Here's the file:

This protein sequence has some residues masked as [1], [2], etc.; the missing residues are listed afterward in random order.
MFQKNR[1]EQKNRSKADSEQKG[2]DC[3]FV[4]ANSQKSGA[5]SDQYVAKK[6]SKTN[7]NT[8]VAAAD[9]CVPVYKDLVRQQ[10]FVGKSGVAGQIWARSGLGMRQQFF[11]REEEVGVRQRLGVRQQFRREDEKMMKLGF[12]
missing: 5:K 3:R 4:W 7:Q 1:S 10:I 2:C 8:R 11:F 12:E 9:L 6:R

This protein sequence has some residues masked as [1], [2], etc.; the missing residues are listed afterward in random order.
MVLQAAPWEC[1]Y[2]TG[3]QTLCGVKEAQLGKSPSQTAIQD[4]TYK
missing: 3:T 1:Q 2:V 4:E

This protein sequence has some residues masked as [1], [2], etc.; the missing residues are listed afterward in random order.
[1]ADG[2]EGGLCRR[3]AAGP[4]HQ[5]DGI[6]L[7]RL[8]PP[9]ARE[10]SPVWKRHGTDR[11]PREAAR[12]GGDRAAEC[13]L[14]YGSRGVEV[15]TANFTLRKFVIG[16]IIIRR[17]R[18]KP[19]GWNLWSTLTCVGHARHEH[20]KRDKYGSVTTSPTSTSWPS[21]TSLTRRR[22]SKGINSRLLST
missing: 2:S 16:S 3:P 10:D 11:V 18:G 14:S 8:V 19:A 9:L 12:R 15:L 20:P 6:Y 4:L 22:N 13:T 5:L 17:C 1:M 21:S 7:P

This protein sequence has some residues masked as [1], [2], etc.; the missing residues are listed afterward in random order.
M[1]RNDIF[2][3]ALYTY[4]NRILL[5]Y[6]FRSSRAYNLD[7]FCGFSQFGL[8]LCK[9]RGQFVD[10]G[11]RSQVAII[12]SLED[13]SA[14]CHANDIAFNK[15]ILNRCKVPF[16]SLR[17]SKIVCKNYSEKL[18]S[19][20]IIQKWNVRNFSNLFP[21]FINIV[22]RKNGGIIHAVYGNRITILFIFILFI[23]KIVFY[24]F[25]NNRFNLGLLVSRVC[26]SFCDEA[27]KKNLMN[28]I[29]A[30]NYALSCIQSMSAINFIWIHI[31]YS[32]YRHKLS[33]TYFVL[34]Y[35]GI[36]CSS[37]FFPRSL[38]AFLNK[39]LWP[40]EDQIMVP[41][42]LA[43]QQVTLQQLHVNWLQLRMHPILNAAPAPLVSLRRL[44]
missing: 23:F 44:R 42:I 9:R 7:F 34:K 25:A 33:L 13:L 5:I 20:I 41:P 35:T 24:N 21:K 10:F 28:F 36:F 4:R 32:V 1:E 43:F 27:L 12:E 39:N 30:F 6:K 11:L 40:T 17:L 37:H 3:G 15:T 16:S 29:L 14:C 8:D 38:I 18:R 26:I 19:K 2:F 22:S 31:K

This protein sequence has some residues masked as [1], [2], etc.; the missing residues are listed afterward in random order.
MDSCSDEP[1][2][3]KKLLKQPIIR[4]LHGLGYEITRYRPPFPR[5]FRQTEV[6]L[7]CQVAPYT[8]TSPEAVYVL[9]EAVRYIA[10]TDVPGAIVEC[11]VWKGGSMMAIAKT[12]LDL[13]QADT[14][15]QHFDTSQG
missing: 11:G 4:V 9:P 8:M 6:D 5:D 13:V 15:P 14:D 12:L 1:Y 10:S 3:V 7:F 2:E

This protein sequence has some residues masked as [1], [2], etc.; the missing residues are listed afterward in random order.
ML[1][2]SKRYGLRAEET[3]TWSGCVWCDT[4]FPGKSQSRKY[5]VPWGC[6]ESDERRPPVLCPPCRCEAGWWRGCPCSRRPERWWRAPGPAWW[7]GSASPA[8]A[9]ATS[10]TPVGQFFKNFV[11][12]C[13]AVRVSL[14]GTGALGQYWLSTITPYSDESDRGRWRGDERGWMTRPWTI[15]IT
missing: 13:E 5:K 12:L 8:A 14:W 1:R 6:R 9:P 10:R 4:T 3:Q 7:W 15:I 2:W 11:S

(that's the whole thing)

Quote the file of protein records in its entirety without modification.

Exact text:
This protein sequence has some residues masked as [1], [2], etc.; the missing residues are listed afterward in random order.
MFQKNR[1]EQKNRSKADSEQKG[2]DC[3]FV[4]ANSQKSGA[5]SDQYVAKK[6]SKTN[7]NT[8]VAAAD[9]CVPVYKDLVRQQ[10]FVGKSGVAGQIWARSGLGMRQQFF[11]REEEVGVRQRLGVRQQFRREDEKMMKLGF[12]
missing: 5:K 3:R 4:W 7:Q 1:S 10:I 2:C 8:R 11:F 12:E 9:L 6:R

This protein sequence has some residues masked as [1], [2], etc.; the missing residues are listed afterward in random order.
MVLQAAPWEC[1]Y[2]TG[3]QTLCGVKEAQLGKSPSQTAIQD[4]TYK
missing: 3:T 1:Q 2:V 4:E

This protein sequence has some residues masked as [1], [2], etc.; the missing residues are listed afterward in random order.
[1]ADG[2]EGGLCRR[3]AAGP[4]HQ[5]DGI[6]L[7]RL[8]PP[9]ARE[10]SPVWKRHGTDR[11]PREAAR[12]GGDRAAEC[13]L[14]YGSRGVEV[15]TANFTLRKFVIG[16]IIIRR[17]R[18]KP[19]GWNLWSTLTCVGHARHEH[20]KRDKYGSVTTSPTSTSWPS[21]TSLTRRR[22]SKGINSRLLST
missing: 2:S 16:S 3:P 10:D 11:V 18:G 14:S 8:V 19:A 9:L 12:R 15:L 20:P 6:Y 4:L 22:N 13:T 5:L 17:C 1:M 21:S 7:P

This protein sequence has some residues masked as [1], [2], etc.; the missing residues are listed afterward in random order.
M[1]RNDIF[2][3]ALYTY[4]NRILL[5]Y[6]FRSSRAYNLD[7]FCGFSQFGL[8]LCK[9]RGQFVD[10]G[11]RSQVAII[12]SLED[13]SA[14]CHANDIAFNK[15]ILNRCKVPF[16]SLR[17]SKIVCKNYSEKL[18]S[19][20]IIQKWNVRNFSNLFP[21]FINIV[22]RKNGGIIHAVYGNRITILFIFILFI[23]KIVFY[24]F[25]NNRFNLGLLVSRVC[26]SFCDEA[27]KKNLMN[28]I[29]A[30]NYALSCIQSMSAINFIWIHI[31]YS[32]YRHKLS[33]TYFVL[34]Y[35]GI[36]CSS[37]FFPRSL[38]AFLNK[39]LWP[40]EDQIMVP[41][42]LA[43]QQVTLQQLHVNWLQLRMHPILNAAPAPLVSLRRL[44]
missing: 23:F 44:R 42:I 9:R 7:F 34:K 25:A 33:L 13:L 5:I 20:I 41:P 35:T 24:N 21:K 10:F 28:F 36:F 4:R 32:V 1:E 43:F 27:L 12:E 39:N 30:F 6:K 11:L 40:T 17:L 37:H 3:G 15:T 16:S 29:L 14:C 8:D 38:I 18:R 26:I 19:K 2:F 22:S 31:K

This protein sequence has some residues masked as [1], [2], etc.; the missing residues are listed afterward in random order.
MDSCSDEP[1][2][3]KKLLKQPIIR[4]LHGLGYEITRYRPPFPR[5]FRQTEV[6]L[7]CQVAPYT[8]TSPEAVYVL[9]EAVRYIA[10]TDVPGAIVEC[11]VWKGGSMMAIAKT[12]LDL[13]QADT[14][15]QHFDTSQG
missing: 11:G 4:V 9:P 8:M 6:D 5:D 13:V 15:P 14:D 12:L 1:Y 10:S 3:V 7:F 2:E

This protein sequence has some residues masked as [1], [2], etc.; the missing residues are listed afterward in random order.
ML[1][2]SKRYGLRAEET[3]TWSGCVWCDT[4]FPGKSQSRKY[5]VPWGC[6]ESDERRPPVLCPPCRCEAGWWRGCPCSRRPERWWRAPGPAWW[7]GSASPA[8]A[9]ATS[10]TPVGQFFKNFV[11][12]C[13]AVRVSL[14]GTGALGQYWLSTITPYSDESDRGRWRGDERGWMTRPWTI[15]IT
missing: 13:E 5:K 12:L 8:A 14:W 1:R 6:R 9:P 10:R 4:T 3:Q 7:W 15:I 2:W 11:S